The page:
You know what they say, "First, they came for the sellers of collateralized mortgage obligations, who made bets against the same securities they sold to clients." Oh, they don't say that? Because it never, ever happens?
The Justice Department says after a "careful review" it has determined there is no basis for bringing a criminal prosecution against Goldman Sachs or its employees in regard to allegations set forth in a congressional report.
In an unsigned statement from the Justice Department issued Thursday night, it said the department conducted an exhaustive review for more than a year examining allegations in the Levin-Coburn Report.
Headed by Sen. Carl Levin, D-Michigan, and Sen. Tom Coburn, R-Oklahoma, the 635-page report in 2011 singled out Goldman and Deutsche Bank as examples of Wall Street firms that reaped huge profits by marketing securities backed by subprime mortgages as safe investments to clients, even as the banks bet against these very same securities.
In fairness to Goldman, it's simply not true that top executives haven't been punished for wrecking millions of livelihoods. Mark Patterson, a former Goldman Sachs V.P., is currently Treasury chief of staff to Treasury Secretary Tim Geithner. The chair of the Commodity Futures Trading Commission is former Goldman partner Gary Gensler.
Sounds problematic? It's a case of you say tomato, I say tomahto. You say, "revolving door cronyism," Goldman says "creative community service sentencing."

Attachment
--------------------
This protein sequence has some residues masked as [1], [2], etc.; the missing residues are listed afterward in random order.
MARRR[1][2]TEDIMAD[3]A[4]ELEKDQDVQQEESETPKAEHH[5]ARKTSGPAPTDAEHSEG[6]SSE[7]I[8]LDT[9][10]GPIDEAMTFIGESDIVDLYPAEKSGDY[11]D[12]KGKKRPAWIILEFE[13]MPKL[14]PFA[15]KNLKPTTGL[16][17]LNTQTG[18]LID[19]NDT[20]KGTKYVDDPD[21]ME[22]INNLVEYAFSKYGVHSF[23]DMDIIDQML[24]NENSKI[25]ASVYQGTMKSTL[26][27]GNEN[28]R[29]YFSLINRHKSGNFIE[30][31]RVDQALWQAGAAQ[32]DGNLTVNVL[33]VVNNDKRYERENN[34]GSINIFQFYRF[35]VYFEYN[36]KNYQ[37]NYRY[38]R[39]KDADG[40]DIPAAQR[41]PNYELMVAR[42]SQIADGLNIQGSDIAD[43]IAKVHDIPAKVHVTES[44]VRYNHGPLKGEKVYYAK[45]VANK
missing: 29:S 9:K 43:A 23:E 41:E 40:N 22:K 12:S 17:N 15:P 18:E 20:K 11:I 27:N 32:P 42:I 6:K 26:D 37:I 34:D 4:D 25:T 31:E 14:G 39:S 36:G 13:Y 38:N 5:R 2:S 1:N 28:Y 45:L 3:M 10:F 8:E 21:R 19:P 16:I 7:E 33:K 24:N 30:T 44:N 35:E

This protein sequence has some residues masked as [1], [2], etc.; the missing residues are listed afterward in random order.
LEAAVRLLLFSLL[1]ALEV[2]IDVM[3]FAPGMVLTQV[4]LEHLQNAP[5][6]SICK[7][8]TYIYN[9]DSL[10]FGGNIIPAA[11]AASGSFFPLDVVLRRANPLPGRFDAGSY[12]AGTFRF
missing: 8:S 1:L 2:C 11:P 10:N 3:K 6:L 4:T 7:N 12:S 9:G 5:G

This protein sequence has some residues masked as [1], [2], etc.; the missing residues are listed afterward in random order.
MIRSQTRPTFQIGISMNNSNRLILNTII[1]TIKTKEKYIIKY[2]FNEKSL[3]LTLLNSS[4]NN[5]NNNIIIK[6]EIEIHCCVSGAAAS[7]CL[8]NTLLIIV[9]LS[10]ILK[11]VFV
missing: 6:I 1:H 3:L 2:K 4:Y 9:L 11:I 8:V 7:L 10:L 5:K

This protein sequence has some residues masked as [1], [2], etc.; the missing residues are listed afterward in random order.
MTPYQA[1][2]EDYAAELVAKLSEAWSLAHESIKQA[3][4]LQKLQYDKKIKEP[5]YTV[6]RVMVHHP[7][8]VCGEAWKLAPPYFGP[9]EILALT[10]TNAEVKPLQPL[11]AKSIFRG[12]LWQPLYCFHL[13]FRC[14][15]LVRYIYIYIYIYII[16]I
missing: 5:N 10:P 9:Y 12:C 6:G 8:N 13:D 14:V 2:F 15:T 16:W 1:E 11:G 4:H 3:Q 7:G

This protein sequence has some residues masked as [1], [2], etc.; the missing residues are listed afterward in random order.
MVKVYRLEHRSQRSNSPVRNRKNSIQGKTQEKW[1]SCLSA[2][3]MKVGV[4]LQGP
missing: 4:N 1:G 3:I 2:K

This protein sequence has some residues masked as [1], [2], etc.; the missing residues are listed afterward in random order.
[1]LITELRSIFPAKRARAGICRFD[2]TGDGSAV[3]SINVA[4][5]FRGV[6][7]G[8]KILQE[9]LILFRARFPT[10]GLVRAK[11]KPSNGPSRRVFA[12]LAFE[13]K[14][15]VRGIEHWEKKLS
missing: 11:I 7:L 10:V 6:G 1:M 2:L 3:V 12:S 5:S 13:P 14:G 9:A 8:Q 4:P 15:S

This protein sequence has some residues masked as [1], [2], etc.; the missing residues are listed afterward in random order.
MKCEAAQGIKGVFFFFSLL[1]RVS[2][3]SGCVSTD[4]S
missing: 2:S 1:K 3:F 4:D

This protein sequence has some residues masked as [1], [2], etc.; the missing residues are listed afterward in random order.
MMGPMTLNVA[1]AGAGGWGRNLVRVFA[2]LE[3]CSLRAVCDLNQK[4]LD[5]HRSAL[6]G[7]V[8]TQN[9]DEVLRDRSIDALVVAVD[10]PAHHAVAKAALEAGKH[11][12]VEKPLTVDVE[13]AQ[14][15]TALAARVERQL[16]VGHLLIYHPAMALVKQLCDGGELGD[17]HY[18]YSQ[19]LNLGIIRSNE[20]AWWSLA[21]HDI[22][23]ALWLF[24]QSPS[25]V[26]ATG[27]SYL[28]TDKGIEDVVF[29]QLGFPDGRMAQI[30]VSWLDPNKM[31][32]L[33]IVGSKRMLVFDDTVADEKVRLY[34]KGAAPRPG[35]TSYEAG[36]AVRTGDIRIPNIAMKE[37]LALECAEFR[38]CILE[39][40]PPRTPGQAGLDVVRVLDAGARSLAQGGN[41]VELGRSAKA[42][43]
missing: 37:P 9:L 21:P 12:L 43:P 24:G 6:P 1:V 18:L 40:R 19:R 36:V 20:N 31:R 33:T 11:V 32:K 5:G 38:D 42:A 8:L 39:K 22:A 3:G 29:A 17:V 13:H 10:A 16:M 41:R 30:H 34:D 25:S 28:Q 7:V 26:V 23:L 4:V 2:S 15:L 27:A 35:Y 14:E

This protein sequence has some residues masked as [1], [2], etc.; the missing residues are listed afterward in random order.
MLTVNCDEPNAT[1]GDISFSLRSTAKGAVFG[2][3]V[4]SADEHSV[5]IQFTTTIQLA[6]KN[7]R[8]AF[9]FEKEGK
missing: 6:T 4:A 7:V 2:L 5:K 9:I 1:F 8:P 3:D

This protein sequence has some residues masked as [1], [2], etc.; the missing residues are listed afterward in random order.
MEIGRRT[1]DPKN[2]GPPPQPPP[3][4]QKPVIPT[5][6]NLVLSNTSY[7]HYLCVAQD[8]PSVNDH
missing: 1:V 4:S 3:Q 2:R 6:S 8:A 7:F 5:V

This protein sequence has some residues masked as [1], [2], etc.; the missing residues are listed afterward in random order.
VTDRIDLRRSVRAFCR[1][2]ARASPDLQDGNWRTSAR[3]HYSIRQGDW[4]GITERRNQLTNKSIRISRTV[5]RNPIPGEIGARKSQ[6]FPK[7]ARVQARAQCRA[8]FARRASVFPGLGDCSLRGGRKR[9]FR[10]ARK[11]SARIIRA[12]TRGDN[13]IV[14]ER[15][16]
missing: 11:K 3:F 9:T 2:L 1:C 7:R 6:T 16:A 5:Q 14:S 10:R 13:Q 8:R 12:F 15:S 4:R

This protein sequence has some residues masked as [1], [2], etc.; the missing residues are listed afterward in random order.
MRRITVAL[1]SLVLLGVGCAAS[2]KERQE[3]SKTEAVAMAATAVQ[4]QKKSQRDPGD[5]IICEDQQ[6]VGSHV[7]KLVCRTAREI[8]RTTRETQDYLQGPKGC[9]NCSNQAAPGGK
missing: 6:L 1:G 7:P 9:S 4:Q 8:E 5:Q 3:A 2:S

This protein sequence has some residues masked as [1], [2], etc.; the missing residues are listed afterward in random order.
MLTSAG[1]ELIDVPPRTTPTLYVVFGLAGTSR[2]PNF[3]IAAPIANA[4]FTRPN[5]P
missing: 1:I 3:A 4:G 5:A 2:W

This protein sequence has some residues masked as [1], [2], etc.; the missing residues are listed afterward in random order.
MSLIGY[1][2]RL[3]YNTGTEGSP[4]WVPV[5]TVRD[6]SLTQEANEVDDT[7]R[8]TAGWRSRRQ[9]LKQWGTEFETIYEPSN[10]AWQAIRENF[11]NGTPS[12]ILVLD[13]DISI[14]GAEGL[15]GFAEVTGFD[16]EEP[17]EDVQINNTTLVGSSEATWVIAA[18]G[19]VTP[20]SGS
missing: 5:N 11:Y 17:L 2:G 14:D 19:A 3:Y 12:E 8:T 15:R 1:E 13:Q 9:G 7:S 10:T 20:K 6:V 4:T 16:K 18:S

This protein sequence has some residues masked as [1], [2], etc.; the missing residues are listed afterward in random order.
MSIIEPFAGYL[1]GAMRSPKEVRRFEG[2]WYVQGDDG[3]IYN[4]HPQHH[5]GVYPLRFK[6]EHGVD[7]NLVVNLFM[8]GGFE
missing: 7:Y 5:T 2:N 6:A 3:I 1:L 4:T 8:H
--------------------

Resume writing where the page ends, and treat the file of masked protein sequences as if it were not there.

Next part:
Photo by Jin Lee/Bloomberg/Getty Images
Tags: Crime, Department of Justice, Goldman Sachs, SEC
"SEC staffers watched porn as economy crashed." That's the headline, and there's really very little else you need to know about this story: over 30 SEC employees or contractors used government computers to look at naughty websites, all the time, while the econopocalypse was unfolding. One lady visited porn sites 1,800 times in two weeks! One senior attorney spent eight hours a day downloading nudie pics!
Sure, you can frame this as a "bad thing." Or you could acknowledge that these people have a tremendous amount of dedication. Eight hours is a long time.
Besides, once the stock markets went all limp and wrinkly, how were they supposed to get their jollies?
Tags: Economy, Internet, Porn, SEC, Sex
Goldman Sachs, once the invincible king of Wall Street, is in a lot of trouble. It is also in a very fancy new headquarters building. Let's examine the latter, because it's Monday morning and you'd probably rather read about "Awesome Abs" fitness classes than John Paulson's evil scheme to short the housing market.
It's true, the new Goldman HQ has a gym that offers an "Awesome Abs" workout, which is good because the people who invent the next way to screw your 401(k) should at least be sexy the cafeteria serves "French Toast Baba pastries," "a deep panini lineup" and "deadly cupcakes."
On the bearish side, vice presidents no longer have offices, and are forced to sit at "open-space workbenches" that the Wall Street Journal compares to "a typing pool." If these VPs are lucky they'll get promoted to managing director, which means upgrading to "windowless inside offices."